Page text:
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    Bury St. Edmunds

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    Bury St. Edmunds Bury St. Edmunds is a quaint little town in the most remote corner of the South-East of England. It is apparently ‘famous’, as claimed by its inhabitants, yet 99.9% of people I know have never heard of such a place, so I am forced to give them the crude description of “It’s somewhere near Cambridge” to satisfy their curiosity. The source of the town’s reputed fame is an old story that St. Edmund was slain by the Danes in 869 and was buried in the cathedral. However, that was

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    and the president at times. The abbot before abbot Samson was abbot Hugh. It was said that he was, “A gentle and kind man, he was good and devout monk, but lacked ability in business matters.”[ Jocelin Of Brakelond. Chronicles of the Abbey of Bury St Edmunds. trans. Diana Greenway and Jane Sayers (Oxford University Press,1989), 3.] He would listen to other peoples advice more than he would listen to his own intuition and that led him to be a poor leader. It was not to say that he was a bad abbot but

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    A Comparison of Two Newspaper Articles In this essay I will be comparing two articles taken from local newspapers in different areas. I will be looking at the techniques used in each article and their effectiveness. I will use this comparison to eventually decide which article is the more effective of the

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    INTRODUCTION Welcome to the senior Course Guide 2010 for St Edmund’s College, Canberra. We are a Catholic school living the tradition of Blessed Edmund Rice where faith is translated into action. Fundamental to this are the relationships our students develop with each other, with their teachers and with the wider community. At St Edmund’s we are focused on the students taking responsibility for both their actions and learning. We encourage a spirit of inquiry among our 1200 boys and the development

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    St Edmunds

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    Founded 1896 by Henry Fitzalan-Howard 15th Duke of Norfolk and Baron Anatole von Hügel. Named after Saint Edmund of Abingdon. Sister College – Green Templeton College Oxford. Men and Women over 21. Mature Undergraduates 140 Postgraduates 350. St Edmund’s is one of a group of Cambridge colleges geared towards mature students – which in Oxbridge speak, does not mean scholars with grey hair and walking sticks, but anyone over 21. It is now one of the most diverse in the university with over half the

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    St Edmunds

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    St Edmund Hall is universally referred to as Teddy Hall and is reckoned by many to be the oldest college in Oxford, the slight detail of not being recognised as a true college until 1957 being relegated to meaningless. The hall was one of a series that were up and educating before the college system evolved. It is named after St Edmund of Abingdon, Archbishop of Canterbury (1234-40), who taught on part of the present site as early as the 1190’s. It occupies a small and compact area that adds to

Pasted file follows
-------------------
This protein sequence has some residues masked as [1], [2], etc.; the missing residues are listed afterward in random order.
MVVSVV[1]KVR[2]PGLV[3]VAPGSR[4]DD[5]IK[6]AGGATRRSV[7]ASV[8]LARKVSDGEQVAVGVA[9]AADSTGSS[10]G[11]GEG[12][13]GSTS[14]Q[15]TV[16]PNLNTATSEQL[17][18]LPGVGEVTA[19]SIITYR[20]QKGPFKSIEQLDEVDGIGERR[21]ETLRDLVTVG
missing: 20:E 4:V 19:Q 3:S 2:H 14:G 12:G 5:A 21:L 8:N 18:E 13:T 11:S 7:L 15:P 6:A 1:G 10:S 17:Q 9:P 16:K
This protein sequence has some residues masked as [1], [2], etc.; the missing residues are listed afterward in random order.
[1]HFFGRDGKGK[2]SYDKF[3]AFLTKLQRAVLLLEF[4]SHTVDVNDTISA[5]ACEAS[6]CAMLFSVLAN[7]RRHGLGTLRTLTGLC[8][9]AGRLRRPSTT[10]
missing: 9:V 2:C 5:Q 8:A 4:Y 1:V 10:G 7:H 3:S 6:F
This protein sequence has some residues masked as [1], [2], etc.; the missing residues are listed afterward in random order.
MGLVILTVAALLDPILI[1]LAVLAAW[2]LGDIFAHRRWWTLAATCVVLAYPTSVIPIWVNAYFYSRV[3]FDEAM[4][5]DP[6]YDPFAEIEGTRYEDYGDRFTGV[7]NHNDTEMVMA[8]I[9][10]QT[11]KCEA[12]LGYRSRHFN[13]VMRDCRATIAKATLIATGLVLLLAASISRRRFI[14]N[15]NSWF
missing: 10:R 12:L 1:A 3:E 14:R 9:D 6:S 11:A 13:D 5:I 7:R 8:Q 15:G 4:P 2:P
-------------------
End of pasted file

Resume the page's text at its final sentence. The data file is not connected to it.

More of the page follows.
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    Fitz

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    Named after a street named after 7th Viscount FitzWilliam. Founded 1869 as Fitzwilliam Hall by the Non-Collegiate Student Board. Changed name to Fitzwilliam House in 1924. Full college status in 1966. Sister St Edmund Hall Oxford. Men and Women – Undergraduates 450 Postgraduates 308. Fitzwilliam College, know as ‘Fitz’ started life in 1869, with the specific aim to widen access to further education for gifted people from outside the established independent (fee paying) schools. It grew from the

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    Elizabeth Simpson Inchbald

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    Elizabeth Simpson Inchbald Elizabeth Simpson was born on the 15th of October, 1753, at Standingfield, near Bury St. Edmunds in Suffolk, about thirty miles outside of London, one of six daughters and two sons born to John and Mary Rushbrook Simpson. By all accounts, the Simpson family farm was a small one, but the family prospered and held a position of respect in the community. They entertained a large circle of friends and their home served as “the gathering place of the local society.” i[1]

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    taken hostage in Dijon, Burgundy when she was only a few years old. With her mother in charge of her education, Margaret was able to study with the same tutors who taught her brothers until the age of fift... ... middle of paper ... ... Louis XI to bury her in Angers Cathedral at Chateau Dampiere between her mother and father. Margaret of Anjou died August 25, 1482 at the age of fifty-two years old, Louis did follow her final request and her remains are still there today. Works Cited Gregory

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    the Surface: A Country of Two Nations. / Frank Field-The Welfare State-Never Ending Reform. These two sources are from www.bb... ... middle of paper ... ...APHY Leathard Audrey. (1991) Health Care provision: past, present and future, Bury St Edmunds England Powell Martin A. (1997) Evaluating the National Health Service, Buckingham England Briggs Asa. (08/04/03) Reforming Acts www.bbc.co.uk/history/society_culture/protest_reform/reforming_actsprint Professor Eric Evans. (08/04/03)

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